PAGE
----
Monday, March 03, 2008

Tower of London Education Center

For the month of February, I was locked up in the Tower of London! Fortunately I made it out with my head intact and a wonderful project to show for it. I was commissioned by the Education Center to do eight large papercuts for their teaching room. Here they are:

The Menagerie


This one is, by far, the most elaborate of the set. I researched out what animals were in the Menagerie, what years they were there and the stories about them. Then I had to figure out how they all looked and did a lot of research on the internet to find out what a hyena's hindquarters looked like. It was great fun.

King Bran and the Ravens


There is a legend that the head of King Bran is buried under the White Tower and that is the reason why so many ravens are present (Bran means raven). Apparently if the ravens never leave the confines of the Tower, the kingdom will never fall.

Colonel "I Drink Up Your Crown Jewels" Blood


The only time the Crown Jewels have successfully been stolen was back in 1671 when Blood thieved the jewels from Martin Tower where they were being kept. He was caught and pardoned and given some money and a place to live. Sort of posh treatment for someone who made off with the riches of England, eh?

The Beheading of Anne Boleyn


Anne Boleyn spent her last minutes thinking she was going to be pardoned. Okay, I don't really know that, but that's what the Yeoman Warders say when you take the tour at the Tower of London. They say that she was praying as her head was chopped off and when they lifted it up for all to see, her lips were still moving. She is buried in the chapel behind the execution site.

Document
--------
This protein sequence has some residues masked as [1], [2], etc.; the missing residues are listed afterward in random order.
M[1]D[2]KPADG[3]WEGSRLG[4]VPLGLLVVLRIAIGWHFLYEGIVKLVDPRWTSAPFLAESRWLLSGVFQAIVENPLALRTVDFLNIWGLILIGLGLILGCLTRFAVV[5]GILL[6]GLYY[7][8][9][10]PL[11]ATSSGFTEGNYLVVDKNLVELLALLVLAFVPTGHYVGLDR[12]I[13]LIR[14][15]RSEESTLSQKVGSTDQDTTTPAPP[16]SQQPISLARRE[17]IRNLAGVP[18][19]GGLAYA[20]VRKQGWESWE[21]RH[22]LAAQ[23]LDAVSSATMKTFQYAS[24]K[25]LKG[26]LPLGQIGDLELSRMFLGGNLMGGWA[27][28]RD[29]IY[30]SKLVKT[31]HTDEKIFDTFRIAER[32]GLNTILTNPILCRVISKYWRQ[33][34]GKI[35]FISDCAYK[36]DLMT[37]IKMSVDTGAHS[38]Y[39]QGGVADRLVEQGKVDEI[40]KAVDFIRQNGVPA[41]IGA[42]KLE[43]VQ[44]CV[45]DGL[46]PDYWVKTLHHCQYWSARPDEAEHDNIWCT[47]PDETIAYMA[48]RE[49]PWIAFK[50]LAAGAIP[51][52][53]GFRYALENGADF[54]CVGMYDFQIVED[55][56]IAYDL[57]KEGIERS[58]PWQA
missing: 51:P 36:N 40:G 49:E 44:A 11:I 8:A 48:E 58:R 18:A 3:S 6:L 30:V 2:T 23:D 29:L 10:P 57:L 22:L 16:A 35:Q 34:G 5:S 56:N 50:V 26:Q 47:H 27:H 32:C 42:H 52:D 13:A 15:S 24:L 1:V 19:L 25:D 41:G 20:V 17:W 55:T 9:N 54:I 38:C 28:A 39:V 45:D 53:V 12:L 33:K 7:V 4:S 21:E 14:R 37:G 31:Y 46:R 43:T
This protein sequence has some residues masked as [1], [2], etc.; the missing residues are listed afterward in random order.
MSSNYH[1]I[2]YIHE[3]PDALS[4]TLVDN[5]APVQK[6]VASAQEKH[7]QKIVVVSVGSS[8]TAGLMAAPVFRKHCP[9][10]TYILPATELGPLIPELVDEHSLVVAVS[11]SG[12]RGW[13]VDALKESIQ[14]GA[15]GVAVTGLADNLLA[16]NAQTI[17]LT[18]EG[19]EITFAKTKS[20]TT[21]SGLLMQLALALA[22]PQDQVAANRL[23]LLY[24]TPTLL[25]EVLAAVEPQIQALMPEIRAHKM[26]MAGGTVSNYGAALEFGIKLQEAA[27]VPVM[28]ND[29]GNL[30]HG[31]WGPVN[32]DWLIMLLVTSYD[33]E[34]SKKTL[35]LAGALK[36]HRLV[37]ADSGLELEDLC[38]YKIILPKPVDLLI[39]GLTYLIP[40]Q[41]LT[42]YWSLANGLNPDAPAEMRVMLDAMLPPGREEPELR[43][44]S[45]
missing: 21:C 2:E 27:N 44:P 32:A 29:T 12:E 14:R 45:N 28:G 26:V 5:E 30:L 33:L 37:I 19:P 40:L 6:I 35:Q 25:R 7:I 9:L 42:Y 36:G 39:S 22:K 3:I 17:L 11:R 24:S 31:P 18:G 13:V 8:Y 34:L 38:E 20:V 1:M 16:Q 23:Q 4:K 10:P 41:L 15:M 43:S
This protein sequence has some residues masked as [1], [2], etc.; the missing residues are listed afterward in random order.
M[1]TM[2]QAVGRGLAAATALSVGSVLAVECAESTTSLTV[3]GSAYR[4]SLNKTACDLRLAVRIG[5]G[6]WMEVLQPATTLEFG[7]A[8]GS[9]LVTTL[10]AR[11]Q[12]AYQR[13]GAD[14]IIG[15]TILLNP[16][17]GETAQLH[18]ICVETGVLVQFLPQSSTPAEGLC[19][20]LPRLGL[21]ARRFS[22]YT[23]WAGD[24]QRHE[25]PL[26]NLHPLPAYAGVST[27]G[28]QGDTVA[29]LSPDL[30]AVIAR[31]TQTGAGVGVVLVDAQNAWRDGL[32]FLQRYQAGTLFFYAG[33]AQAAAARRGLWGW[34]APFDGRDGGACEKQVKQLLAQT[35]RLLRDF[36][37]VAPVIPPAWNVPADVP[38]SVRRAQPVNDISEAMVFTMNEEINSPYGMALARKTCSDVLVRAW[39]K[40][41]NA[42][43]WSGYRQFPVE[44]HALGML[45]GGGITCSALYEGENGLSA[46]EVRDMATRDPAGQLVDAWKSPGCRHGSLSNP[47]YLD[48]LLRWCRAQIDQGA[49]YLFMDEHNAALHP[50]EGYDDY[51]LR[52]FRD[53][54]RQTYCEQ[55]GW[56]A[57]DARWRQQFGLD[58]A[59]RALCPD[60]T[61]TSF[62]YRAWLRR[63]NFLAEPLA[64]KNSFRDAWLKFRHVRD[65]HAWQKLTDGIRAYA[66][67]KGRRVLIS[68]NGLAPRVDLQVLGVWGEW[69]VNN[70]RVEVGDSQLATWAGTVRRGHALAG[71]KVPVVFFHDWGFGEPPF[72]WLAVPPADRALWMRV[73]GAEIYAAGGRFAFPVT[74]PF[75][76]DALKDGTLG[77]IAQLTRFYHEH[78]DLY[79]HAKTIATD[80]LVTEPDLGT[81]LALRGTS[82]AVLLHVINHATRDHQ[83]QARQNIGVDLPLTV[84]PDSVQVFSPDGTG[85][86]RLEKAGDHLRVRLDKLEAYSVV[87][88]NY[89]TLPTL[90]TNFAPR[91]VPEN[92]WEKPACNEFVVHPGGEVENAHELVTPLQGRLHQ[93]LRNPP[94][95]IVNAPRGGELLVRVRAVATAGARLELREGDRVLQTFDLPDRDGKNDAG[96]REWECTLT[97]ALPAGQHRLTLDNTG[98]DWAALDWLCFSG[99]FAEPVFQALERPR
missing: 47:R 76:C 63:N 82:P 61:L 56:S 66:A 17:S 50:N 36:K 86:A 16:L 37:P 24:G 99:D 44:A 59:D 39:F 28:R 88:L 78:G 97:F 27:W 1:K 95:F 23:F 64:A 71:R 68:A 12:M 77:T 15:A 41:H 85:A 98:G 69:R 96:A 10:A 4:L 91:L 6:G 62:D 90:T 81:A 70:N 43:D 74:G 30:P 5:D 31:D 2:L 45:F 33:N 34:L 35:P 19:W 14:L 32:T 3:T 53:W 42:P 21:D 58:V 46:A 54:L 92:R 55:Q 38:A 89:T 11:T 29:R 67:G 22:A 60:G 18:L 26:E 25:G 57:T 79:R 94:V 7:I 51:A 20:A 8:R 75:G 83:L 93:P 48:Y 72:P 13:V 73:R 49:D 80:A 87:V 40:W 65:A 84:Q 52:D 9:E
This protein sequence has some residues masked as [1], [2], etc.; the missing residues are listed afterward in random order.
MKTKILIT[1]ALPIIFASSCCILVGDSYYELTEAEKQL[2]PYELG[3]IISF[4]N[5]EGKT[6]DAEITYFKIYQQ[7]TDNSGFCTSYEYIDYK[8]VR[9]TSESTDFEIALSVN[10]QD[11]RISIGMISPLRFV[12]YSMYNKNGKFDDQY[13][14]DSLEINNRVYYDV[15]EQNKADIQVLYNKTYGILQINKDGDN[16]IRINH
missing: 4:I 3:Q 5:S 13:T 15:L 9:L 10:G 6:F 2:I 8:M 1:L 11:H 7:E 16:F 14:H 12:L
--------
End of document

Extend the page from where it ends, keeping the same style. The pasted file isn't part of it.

Ranulph Flambard


Flambard
was one of the lucky ones to escape from the Tower. One night, he got all the guards around him drunk and used the ropes surrounding the flagons of wine to form a rope from which to escape from his high cell in the White Tower. Unfortunately the rope was too short, fortunately he landed in a giant cesspool beneath him.

Gruffydd ap Llywelyn Fawr


In an instance where patience is a virtue, Gruffydd ap Llywelyn is the perfect example. His wife had petitioned for him to get out of the Tower and he was about to be set free. He wanted to get out sooner and fashioned a rope out of sheets to help him escape. The sheets weren't tied together tight enough and so they snapped and he fell to his death. No one could recognize who he was at first because he landed on his head and it impacted it down into his body.